Public health needs a radical shake up, say experts

Public health needs a radical shake up if it is to enable good health to flourish, say experts in the British Medical Journal today.

Professor Gerard Hastings from the Institute for at the University of Stirling argues that marketing by "threatens our mental wellbeing, exacerbates inequalities, and encourages unsustainable consumption."

Professor Tim Lang and Dr Geof Rayner, from the Centre for at City University in London, add that ecological – which integrates the material, biological, social and cultural aspects of public health – is the way forward for the 21st century.

Hastings sets out the harm being done to our public health by tobacco, alcohol misuse and obesity. In each case, he says, "evocative promotion, ubiquitous distribution, perpetual new product development, and seductive pricing strategies are used to encourage unhealthy ."

Public health responsibility deals have ensured that corporate capitalism "has gone from strength to strength and is taking over what should be core public health roles, he argues. The consequence has been "the inevitable escalation of lifestyle illnesses such as cancer, heart disease, cirrhosis, and diabetes."

These are massive problems that demand urgent attention and radical measures, says Hastings.

"Where is the public health contribution to such pressing problems as the corporate takeover of the Olympics – an event which should be a beacon healthy activity not just another shopping opportunity – or the debate about the coalition government abandoning its green agenda, he asks?"

He believes that public health should take a lead in addressing these issues, revitalise its political functions, and regain its role as a champion of the underprivileged.

Public health should also be leading a quest for an economic system that actively promotes better public health, he concludes.

These views are supported by Tim Lang and Geof Rayner, who argue that the pursuit of health and progress "have become tangled up with consumerism as though there are no environmental consequences for health."

They too refer to the Olympics as symbolising "this world of contrast between the overweight mass and a superfit elite" and they suggest that, instead of an Olympian spectacle, what is needed is "a world in which fitness and sustainable diets are built into daily lives."

Public health must regain the capacity and will to address complexity and dare to confront power, they write.

They believe that ecological public health is the way forward. "Public health professions today need to think and act ecologically if they are to help reshape the conditions that enable to flourish," they conclude.

add to favorites email to friend print save as pdf

Related Stories

Can nudging help fight the obesity epidemic?

Apr 15, 2011

With obesity rates soaring, the government has been promoting nudge – a strategy that does not tell people how to live but encourages them to make healthy choices in respect of diet and exercise.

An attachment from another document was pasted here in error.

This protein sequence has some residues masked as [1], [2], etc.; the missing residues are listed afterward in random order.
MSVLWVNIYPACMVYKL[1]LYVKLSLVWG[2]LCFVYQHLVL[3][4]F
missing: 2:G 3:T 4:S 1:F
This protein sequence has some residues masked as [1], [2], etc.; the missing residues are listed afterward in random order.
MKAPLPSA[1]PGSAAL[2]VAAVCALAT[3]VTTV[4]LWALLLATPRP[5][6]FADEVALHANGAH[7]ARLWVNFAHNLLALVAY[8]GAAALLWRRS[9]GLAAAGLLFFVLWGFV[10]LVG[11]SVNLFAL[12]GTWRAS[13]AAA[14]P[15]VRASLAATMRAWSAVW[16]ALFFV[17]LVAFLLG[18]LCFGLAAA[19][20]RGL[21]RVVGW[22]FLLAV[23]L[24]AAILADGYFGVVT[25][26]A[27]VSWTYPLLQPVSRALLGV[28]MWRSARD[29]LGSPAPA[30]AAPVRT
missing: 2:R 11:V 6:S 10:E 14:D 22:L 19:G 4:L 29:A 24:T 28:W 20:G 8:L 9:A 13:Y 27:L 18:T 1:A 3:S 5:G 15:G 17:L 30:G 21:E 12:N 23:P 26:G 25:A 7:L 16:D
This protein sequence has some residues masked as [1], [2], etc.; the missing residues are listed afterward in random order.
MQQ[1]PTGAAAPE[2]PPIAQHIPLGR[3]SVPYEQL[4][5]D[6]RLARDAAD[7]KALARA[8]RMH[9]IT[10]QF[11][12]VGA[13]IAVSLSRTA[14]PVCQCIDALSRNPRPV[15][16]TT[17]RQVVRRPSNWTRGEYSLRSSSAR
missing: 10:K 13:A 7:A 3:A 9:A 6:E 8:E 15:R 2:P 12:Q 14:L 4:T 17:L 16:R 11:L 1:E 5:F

Soda companies' PR campaigns are bad for health: experts

Jun 19, 2012

Health advocates need to organize strong public health campaigns to educate the public and policymakers about the dangers of both sugary beverages and the misleading industry corporate social responsibility campaigns that ...

Improving health will take a village

Dec 07, 2011

Improving health is too multifaceted to be left solely in the hands of those working in the health sector alone, according to the latest Healthy People 2020 Objectives for the Nation. A recent shift in national health priorities ...

Recommended for you

High-calorie and low-nutrient foods in kids' TV

11 minutes ago

Fruits and vegetables are often displayed in the popular Swedish children's TV show Bolibompa, but there are also plenty of high-sugar foods. A new study from the University of Gothenburg explores how food is portrayed in ...

Chemical companies shore up supplement science

15 minutes ago

As evidence mounts showing the potential health benefits of probiotics, antioxidants and other nutritional compounds, more and more people are taking supplements. And the chemical industry is getting in on the action. But ...

More Americans in their golden years are going hungry

22 minutes ago

In a country as wealthy as the United States, it may come as a surprise that one in 12 seniors do not have access to adequate food due to lack of money or other financial resources. They are food insecure.

Researchers compare hip width and sexual behavior

1 hour ago

In a new study, women who were more inclined to have one-night stands had wider hips, reveals Colin A. Hendrie of the University of Leeds in the UK. He is the lead author of a study into how a woman's build influences her ...

User comments